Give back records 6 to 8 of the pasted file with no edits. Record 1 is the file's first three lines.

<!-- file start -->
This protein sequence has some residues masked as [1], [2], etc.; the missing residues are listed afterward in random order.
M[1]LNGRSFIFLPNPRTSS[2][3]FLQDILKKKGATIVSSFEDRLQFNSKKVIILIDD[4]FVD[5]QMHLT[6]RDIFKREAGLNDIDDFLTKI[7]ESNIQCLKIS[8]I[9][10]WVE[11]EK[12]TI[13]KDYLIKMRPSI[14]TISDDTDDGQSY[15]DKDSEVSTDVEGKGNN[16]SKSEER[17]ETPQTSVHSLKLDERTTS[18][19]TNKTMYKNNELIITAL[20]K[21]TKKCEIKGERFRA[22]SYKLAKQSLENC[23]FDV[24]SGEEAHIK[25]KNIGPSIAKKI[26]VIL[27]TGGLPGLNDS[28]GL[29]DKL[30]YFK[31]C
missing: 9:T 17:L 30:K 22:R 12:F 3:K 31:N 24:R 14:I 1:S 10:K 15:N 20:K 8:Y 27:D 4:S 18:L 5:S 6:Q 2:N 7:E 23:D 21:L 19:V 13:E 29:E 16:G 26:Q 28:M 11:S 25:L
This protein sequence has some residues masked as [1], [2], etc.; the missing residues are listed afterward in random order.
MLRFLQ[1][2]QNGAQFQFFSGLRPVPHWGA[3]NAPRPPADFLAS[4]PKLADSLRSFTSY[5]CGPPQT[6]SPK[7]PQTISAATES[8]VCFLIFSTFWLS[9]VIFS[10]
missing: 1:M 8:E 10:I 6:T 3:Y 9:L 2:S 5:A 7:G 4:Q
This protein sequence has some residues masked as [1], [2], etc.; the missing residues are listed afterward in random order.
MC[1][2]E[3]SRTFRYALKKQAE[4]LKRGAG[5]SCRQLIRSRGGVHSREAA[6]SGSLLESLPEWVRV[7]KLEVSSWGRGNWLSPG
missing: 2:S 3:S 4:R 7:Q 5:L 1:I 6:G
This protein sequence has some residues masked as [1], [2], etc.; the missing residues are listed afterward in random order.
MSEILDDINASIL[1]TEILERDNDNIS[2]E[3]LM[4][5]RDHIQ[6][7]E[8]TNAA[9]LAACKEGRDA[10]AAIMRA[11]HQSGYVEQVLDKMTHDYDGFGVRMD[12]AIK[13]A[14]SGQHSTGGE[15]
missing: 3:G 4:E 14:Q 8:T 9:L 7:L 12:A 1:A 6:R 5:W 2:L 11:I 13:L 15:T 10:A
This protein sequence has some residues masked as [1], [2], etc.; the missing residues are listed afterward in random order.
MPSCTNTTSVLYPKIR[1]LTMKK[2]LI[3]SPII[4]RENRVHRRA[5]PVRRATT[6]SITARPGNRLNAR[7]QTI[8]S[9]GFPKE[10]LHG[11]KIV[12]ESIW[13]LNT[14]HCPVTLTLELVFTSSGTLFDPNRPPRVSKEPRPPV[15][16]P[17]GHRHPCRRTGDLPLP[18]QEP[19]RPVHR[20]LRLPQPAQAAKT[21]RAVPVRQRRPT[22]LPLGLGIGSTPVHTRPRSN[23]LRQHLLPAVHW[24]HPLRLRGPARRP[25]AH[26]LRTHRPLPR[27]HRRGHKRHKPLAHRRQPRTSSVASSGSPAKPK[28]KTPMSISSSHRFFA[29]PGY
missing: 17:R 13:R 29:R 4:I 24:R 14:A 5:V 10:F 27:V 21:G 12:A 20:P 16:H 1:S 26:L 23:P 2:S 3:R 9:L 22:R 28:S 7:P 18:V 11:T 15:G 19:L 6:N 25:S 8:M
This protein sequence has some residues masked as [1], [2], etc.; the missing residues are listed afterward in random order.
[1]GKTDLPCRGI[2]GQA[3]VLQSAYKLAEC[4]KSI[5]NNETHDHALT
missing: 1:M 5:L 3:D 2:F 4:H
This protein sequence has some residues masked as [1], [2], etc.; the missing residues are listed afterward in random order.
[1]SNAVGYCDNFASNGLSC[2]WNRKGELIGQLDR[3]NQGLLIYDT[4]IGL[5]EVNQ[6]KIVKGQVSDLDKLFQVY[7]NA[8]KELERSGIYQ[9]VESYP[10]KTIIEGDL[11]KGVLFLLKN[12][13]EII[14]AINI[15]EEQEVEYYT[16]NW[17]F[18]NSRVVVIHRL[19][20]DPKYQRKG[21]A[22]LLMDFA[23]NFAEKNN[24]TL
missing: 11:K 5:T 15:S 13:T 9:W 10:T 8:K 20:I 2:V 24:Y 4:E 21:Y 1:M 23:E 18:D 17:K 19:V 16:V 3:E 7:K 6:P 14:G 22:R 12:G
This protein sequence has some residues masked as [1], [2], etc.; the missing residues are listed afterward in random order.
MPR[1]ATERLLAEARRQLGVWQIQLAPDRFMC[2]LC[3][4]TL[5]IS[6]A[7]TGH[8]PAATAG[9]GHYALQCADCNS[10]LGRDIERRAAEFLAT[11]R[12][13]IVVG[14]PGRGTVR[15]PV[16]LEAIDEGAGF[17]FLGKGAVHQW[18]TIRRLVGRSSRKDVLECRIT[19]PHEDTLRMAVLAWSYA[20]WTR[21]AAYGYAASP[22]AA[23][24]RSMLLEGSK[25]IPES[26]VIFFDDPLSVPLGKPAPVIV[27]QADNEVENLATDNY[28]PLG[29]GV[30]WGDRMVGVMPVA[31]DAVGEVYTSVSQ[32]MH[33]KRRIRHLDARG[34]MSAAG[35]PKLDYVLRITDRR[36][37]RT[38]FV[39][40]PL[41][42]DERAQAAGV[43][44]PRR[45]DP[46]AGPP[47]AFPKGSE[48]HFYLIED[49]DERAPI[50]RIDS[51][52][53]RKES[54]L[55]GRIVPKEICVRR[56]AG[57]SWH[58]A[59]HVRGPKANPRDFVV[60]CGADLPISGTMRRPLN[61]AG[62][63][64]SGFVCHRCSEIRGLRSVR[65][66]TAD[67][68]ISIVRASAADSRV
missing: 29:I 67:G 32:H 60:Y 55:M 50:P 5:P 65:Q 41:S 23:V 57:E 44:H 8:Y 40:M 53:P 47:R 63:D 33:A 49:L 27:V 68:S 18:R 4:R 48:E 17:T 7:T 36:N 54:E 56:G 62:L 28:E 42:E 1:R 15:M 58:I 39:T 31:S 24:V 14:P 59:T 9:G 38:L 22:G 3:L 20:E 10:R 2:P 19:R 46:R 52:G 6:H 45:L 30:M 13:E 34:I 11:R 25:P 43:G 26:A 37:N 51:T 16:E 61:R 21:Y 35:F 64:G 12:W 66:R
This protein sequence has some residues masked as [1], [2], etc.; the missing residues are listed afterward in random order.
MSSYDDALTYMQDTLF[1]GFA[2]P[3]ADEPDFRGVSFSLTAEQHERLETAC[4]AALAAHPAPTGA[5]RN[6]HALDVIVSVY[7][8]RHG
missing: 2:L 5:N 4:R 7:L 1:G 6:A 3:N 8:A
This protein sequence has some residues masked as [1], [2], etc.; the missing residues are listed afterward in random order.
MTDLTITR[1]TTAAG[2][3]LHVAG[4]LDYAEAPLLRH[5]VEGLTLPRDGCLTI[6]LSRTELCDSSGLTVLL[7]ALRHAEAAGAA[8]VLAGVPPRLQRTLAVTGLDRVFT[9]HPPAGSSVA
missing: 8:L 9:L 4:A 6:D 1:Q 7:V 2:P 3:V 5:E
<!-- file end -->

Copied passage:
This protein sequence has some residues masked as [1], [2], etc.; the missing residues are listed afterward in random order.
[1]GKTDLPCRGI[2]GQA[3]VLQSAYKLAEC[4]KSI[5]NNETHDHALT
missing: 1:M 5:L 3:D 2:F 4:H
This protein sequence has some residues masked as [1], [2], etc.; the missing residues are listed afterward in random order.
[1]SNAVGYCDNFASNGLSC[2]WNRKGELIGQLDR[3]NQGLLIYDT[4]IGL[5]EVNQ[6]KIVKGQVSDLDKLFQVY[7]NA[8]KELERSGIYQ[9]VESYP[10]KTIIEGDL[11]KGVLFLLKN[12][13]EII[14]AINI[15]EEQEVEYYT[16]NW[17]F[18]NSRVVVIHRL[19][20]DPKYQRKG[21]A[22]LLMDFA[23]NFAEKNN[24]TL
missing: 11:K 5:T 15:S 13:T 9:W 10:T 8:K 20:I 2:V 24:Y 4:E 21:Y 1:M 23:E 18:D 17:K 19:V 16:V 3:E 7:K 6:P 14:G 22:R 12:G
This protein sequence has some residues masked as [1], [2], etc.; the missing residues are listed afterward in random order.
MPR[1]ATERLLAEARRQLGVWQIQLAPDRFMC[2]LC[3][4]TL[5]IS[6]A[7]TGH[8]PAATAG[9]GHYALQCADCNS[10]LGRDIERRAAEFLAT[11]R[12][13]IVVG[14]PGRGTVR[15]PV[16]LEAIDEGAGF[17]FLGKGAVHQW[18]TIRRLVGRSSRKDVLECRIT[19]PHEDTLRMAVLAWSYA[20]WTR[21]AAYGYAASP[22]AA[23][24]RSMLLEGSK[25]IPES[26]VIFFDDPLSVPLGKPAPVIV[27]QADNEVENLATDNY[28]PLG[29]GV[30]WGDRMVGVMPVA[31]DAVGEVYTSVSQ[32]MH[33]KRRIRHLDARG[34]MSAAG[35]PKLDYVLRITDRR[36][37]RT[38]FV[39][40]PL[41][42]DERAQAAGV[43][44]PRR[45]DP[46]AGPP[47]AFPKGSE[48]HFYLIED[49]DERAPI[50]RIDS[51][52][53]RKES[54]L[55]GRIVPKEICVRR[56]AG[57]SWH[58]A[59]HVRGPKANPRDFVV[60]CGADLPISGTMRRPLN[61]AG[62][63][64]SGFVCHRCSEIRGLRSVR[65][66]TAD[67][68]ISIVRASAADSRV
missing: 29:I 67:G 32:H 60:Y 55:M 50:P 5:P 65:Q 41:S 23:V 57:E 44:H 8:Y 40:M 53:P 47:R 63:D 33:A 49:L 27:V 68:S 18:R 4:R 48:E 17:T 7:T 36:N 54:E 56:G 62:L 28:E 42:E 1:R 15:M 58:I 39:T 31:S 24:V 14:P 59:T 9:G 38:L 22:G 3:L 20:E 10:R 2:P 19:R 46:R 52:G 6:H 45:L 30:M 13:E 34:I 11:R 25:P 43:G 26:A 37:N 51:T 16:E 61:R 21:Y 35:F 64:G 12:W 66:R